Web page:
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Canadian Journal of Physics, Vol. 93, no. 11, P. 1335-1342 (2015). http://dx.doi.org/10.1139/cjp-2015-0134


The Pioneer Anomaly in Covariant Theory of Gravitation


Sergey G. Fedosin

Sviazeva Str. 22-79, Perm, 614088, Russian Federation

e-mail intelli@list.ru


Abstract: The difference of equations of motion in the covariant theory of gravitation and in the general theory of relativity is used to explain the Pioneer anomaly. Calculation shows that the velocities of a spacecraft in both theories at equal distances can differ by several centimetres per second. This leads also to a possible explanation of the flyby anomaly and comet disturbances which are not taken into account by the general theory of relativity.

Keywords: Pioneer anomaly, covariant theory of gravitation, general theory of relativity, equation of motion, flyby anomaly.

PACS: 04.50.Kd, 04.20.Jb, 04.80.-y, 95.55.Pe


Résumé: Les differences entre les équations de mouvement dans la théorie covariante de la gravitation et dans la théorie générale de la gravitation sont utilisées pour expliquerl'anomalie Pioneer”. Le calcul montre que les vélocités des sondes spatiales dans les deux theories aux distances différentes peuvent se différencier à plusieurs cm/s. Cela amène à l’explication possible de l'anomalie “flyby” et aux perturbations de la comète qui ne sont pas pris en compte dans la théorie générale de la relativité.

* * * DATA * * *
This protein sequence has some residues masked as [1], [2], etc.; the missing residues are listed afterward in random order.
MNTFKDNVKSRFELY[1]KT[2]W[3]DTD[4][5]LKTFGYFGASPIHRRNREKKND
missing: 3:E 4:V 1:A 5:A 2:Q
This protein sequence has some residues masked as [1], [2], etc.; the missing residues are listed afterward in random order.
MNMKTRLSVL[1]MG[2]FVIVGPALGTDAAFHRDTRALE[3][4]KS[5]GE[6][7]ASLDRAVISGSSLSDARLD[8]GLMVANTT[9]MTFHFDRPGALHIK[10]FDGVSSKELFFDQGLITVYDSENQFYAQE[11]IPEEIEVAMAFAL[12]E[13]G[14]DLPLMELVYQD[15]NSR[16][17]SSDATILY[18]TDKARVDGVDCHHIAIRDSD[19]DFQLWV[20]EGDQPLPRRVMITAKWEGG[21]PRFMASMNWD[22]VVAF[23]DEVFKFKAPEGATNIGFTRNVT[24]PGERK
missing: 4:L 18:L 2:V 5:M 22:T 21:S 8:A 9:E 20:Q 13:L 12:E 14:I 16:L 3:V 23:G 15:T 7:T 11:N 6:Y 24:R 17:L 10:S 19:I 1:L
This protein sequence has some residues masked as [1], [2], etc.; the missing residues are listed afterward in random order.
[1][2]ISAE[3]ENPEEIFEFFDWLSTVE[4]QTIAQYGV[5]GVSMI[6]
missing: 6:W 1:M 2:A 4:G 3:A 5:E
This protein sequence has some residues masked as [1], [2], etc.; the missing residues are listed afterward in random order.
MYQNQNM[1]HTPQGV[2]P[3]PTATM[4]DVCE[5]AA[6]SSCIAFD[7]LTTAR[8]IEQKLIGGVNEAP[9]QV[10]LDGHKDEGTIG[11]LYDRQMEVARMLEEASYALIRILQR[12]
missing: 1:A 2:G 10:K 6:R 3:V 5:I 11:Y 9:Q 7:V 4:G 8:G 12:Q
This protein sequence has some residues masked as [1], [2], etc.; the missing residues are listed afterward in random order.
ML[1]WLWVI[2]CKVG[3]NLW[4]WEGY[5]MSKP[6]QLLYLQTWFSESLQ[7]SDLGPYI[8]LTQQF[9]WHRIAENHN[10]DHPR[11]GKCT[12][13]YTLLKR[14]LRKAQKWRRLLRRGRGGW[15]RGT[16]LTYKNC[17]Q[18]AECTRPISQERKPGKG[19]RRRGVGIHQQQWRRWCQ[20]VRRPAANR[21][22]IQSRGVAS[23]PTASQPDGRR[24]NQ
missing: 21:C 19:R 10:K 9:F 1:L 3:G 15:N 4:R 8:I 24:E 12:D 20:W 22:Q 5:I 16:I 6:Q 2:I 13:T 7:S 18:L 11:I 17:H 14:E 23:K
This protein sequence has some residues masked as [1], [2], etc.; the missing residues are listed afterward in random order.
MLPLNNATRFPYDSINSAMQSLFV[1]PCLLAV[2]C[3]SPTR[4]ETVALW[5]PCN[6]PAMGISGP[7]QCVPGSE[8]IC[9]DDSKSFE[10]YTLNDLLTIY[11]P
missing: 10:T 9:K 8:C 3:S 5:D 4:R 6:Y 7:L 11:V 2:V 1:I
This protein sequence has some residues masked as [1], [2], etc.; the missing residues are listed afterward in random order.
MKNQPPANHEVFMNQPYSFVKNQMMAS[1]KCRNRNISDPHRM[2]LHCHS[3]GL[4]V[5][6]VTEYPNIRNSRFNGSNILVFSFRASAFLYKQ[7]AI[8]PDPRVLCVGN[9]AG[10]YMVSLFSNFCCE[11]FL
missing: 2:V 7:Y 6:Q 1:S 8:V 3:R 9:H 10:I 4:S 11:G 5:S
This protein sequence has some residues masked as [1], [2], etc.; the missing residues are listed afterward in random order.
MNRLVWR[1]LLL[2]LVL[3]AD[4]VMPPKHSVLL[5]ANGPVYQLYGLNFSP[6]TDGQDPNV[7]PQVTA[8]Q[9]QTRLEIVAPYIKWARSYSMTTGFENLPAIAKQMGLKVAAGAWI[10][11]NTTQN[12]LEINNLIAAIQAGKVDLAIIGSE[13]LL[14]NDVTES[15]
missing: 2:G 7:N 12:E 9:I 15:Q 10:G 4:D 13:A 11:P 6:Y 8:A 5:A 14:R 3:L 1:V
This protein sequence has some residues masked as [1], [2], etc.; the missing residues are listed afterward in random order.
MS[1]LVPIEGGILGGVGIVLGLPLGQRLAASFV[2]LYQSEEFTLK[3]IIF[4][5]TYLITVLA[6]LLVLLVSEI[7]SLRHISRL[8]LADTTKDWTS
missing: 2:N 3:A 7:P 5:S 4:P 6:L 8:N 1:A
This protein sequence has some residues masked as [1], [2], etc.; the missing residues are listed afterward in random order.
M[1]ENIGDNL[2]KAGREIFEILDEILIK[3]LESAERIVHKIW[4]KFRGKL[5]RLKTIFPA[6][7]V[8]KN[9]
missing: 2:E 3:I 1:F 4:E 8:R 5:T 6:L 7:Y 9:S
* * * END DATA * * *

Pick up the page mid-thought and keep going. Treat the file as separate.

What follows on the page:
1. Introduction

The stories of the American spacecrafts Pioneer 10 and Pioneer 11 began on 2 March  1972, and, respectively, on 6 April 1973, respectively, at the times of their launches. Both spacecrafts passed in the ecliptic plane of the entire Solar system in opposite directions, passing close to different planets. Pioneer 10 on 4 December 1973, reached Jupiter, located at a distance of 5.2 a.u. from the Sun (1 a.u. = 1.496·1011 m), in June 1983 it passed Pluto (39.4 a.u.), in May 2001 it was at the distance of 78 a.u., moving at a speed of nearly 13 km/s.

Starting from a distance of about 20 a.u., when it was evident from the Doppler signal from Pioneer 10 that the shift of the speed significantly decreased, caused by the pressure of the solar plasma on the spacecraft, after taking into account all other possible causes of acceleration, the residual signal from the spacecraft started to show the presence of an anomalous acceleration towards the Sun, of the order of 8·10–10 m/s2 [1]. For Pioneer 11 a similar acceleration was of about 8.6·10–10 m/s2; for the spacecraft Ulysses at distances of 1.3 – 5.2 a.u. the acceleration reached (12 ± 310–10 m/s2, while for the spacecraft Galileo – 8·10–10 m/s2.

There are some possible explanations for anomalous acceleration of the spacecrafts. One of them for the Pioneer 10 and 11 spacecraft is due to the recoil force associated with an anisotropic emission of thermal radiation off the vehicles [2-3]. The other explanations of the Pioneer anomaly include new gravitational physical mechanisms [4-10].

The covariant theory of gravitation (CTG) is an alternative theory to the general theory of relativity (GTR) and we present further CTG approach to the problem of the Pioneer anomaly by comparing of calculations of CTG and GTR.


2. Metric tensor in CTG

The metric tensor in spherical coordinates , , ,  has the following form:


,                                          (1)




and for the functions  we assume that they are the functions only of the radial coordinate  as the distance from the center of the massive body (where we placed the origin) to the observation point, located outside the body.